Once again, Jackson School of Geosciences students were among the top student presenters at the American Geophysical Union’s Fall Meeting.
Although AGU’s 2021 Fall Meeting took place in December, the awards are announced throughout the spring semester. The winners are selected based on research quality and a student’s ability to effectively communicate their research.
As of April 20, the following students received Outstanding Student Presentation Awards:
- Afzal Shadab, Ph.D. student (also with UT Oden Institute for Computational Engineering and Sciences)
- Andrew Gase, Ph.D. student (now a postdoctoral fellow at the University of Texas Institute for Geophysics)
- Matthew Riley, Undergraduate student (geological sciences major)
The student talks are categorized based on AGU’s discipline sections (see link). The award program is designed to provide “student presenters (poster, oral and eLightning) at AGU meetings the opportunity to receive valuable feedback about their research and presentation skills that will help them advance their careers.”
Note: Please contact the Jackson School’s Office of Communications with additional OSPA awardees who should be added to the list.
Learn more about each winner.
Presentation: Fluid Infiltration in Unsaturated Porous Medium with The Development of a Saturated Region
Afzal Shadab is a doctoral student advised by Marc Hesse at the Oden Institute for Computational Engineering and Sciences and the Jackson School. In his research, Shadab applies mathematical and computational techniques to investigate the physics of fluids moving through materials like soil, rock or ice.
The project he presented at AGU’s Fall meeting, which examined how water soaks through soil, could be a fundamental contribution to the field of hydrology.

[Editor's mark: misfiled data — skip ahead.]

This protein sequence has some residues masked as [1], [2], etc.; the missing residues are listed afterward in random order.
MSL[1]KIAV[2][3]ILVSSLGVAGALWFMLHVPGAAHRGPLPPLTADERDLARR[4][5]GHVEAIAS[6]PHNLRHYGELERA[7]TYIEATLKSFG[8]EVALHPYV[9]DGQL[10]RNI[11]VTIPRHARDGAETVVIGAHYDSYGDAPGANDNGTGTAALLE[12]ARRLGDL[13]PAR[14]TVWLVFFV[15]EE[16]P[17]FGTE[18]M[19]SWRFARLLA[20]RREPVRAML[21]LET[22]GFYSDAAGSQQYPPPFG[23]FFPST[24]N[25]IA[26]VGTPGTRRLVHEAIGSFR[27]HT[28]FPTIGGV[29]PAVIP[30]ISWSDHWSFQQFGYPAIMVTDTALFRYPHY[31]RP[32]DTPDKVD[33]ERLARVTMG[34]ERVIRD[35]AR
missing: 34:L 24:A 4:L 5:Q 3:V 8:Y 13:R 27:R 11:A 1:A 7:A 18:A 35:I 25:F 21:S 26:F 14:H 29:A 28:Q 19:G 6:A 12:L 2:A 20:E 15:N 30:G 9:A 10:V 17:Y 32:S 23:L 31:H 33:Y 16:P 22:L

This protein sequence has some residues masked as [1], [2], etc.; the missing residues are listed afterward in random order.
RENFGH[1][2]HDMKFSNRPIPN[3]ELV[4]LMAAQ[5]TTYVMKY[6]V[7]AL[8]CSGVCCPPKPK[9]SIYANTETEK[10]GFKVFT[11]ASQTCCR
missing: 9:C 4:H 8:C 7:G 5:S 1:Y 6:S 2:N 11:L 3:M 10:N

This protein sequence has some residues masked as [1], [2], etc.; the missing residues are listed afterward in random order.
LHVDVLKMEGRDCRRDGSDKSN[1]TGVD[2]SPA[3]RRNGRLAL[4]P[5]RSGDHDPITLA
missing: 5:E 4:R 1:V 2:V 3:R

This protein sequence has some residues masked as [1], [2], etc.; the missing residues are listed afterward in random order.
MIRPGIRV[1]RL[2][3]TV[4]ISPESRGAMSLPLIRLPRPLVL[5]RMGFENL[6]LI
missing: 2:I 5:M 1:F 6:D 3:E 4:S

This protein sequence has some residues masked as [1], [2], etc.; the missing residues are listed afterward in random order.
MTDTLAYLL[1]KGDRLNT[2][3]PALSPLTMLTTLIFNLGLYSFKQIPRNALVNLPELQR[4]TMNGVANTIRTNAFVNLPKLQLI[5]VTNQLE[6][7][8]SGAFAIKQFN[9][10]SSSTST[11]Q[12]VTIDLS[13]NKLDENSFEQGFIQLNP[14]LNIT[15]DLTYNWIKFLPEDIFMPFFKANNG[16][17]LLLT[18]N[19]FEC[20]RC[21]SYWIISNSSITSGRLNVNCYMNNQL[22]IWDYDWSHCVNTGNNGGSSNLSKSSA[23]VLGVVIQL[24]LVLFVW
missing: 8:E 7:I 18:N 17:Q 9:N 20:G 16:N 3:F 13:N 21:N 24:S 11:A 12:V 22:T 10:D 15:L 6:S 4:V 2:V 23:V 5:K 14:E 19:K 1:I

“Winning the award was the cherry on the top,” said Shadab, whose background is in mechanical engineering, computational science and applied mathematics. “Receiving validation from the community helped me overcome my imposter syndrome.”
Shadab’s advice for a good presentation: “It requires a storyline, less text, and more visuals along with good practice.”
Presentation: Hikurangi offshore slip segmentation controlled by the distribution of subducting sediment
Andrew Gase recently graduated with a doctoral degree from the Jackson School and continues his research on subduction zones, as a postdoctoral fellow at the University of Texas Institute for Geophysics.
The research he presented at AGU Fall used an unusually large number of seismic profiles taken along New Zealand’s Hikurangi Margin to connect the presence (or absence) of slow slip earthquakes with sediments feeding into the fault. The research could help explain why some faults release energy slowly and others don’t.
“Receiving an OSPA at my last AGU meeting as a graduate student was surprising and an honor,” Gase said. “I’m thankful that AGU provides feedback and recognition to scientists at the earliest stage of their careers and I look forward to participating as a judge in the future.”
Presentation: Chlorine and Fluorine Abundances of Hydrous Minerals in Colorado Plateau Mantle Xenoliths: A Step Towards Quantifying the Mantle Halogen Budget
Matthew Riley is a senior year undergraduate student at the Jackson School, where he works as a research assistant in Professor Jaime Barnes’ geochemistry research lab.
At AGU, Matthew presented a research project on a group of volatile chemicals known as the halogen elements. Halogen elements like chlorine and fluorine play an important role in the chemical evolution of the Earth, its oceans and atmosphere, but not much is known about how they work and what happens to them in our planet’s interior.
To find out more, Matthew analyzed the chemistry of exhumed xenoliths (chunks of mantle rock ripped from the interior by rising magma) and constructed a record of their geochemical past. His findings are an important step into figuring out the quantity of halogen elements in the Earth’s mantle and how they might be connected to deposits of rare earth minerals.
For Matthew, doing the research was an opportunity to put what he’d learned in class into practice, and to challenge himself:
“Having an individual project and seeing it progress into a presentable product was by far my most rewarding experience as an undergraduate,” he said.
“Getting the award caught me off guard, it was completely unexpected. But looking at the certificate now I am filled with joy and forever thankful for my supervisor Dr. Jaime Barnes and my graduate advisors Meghan and George who helped me achieve something I will always look back on.”
This story originally published by the Jackson School of Geosciences.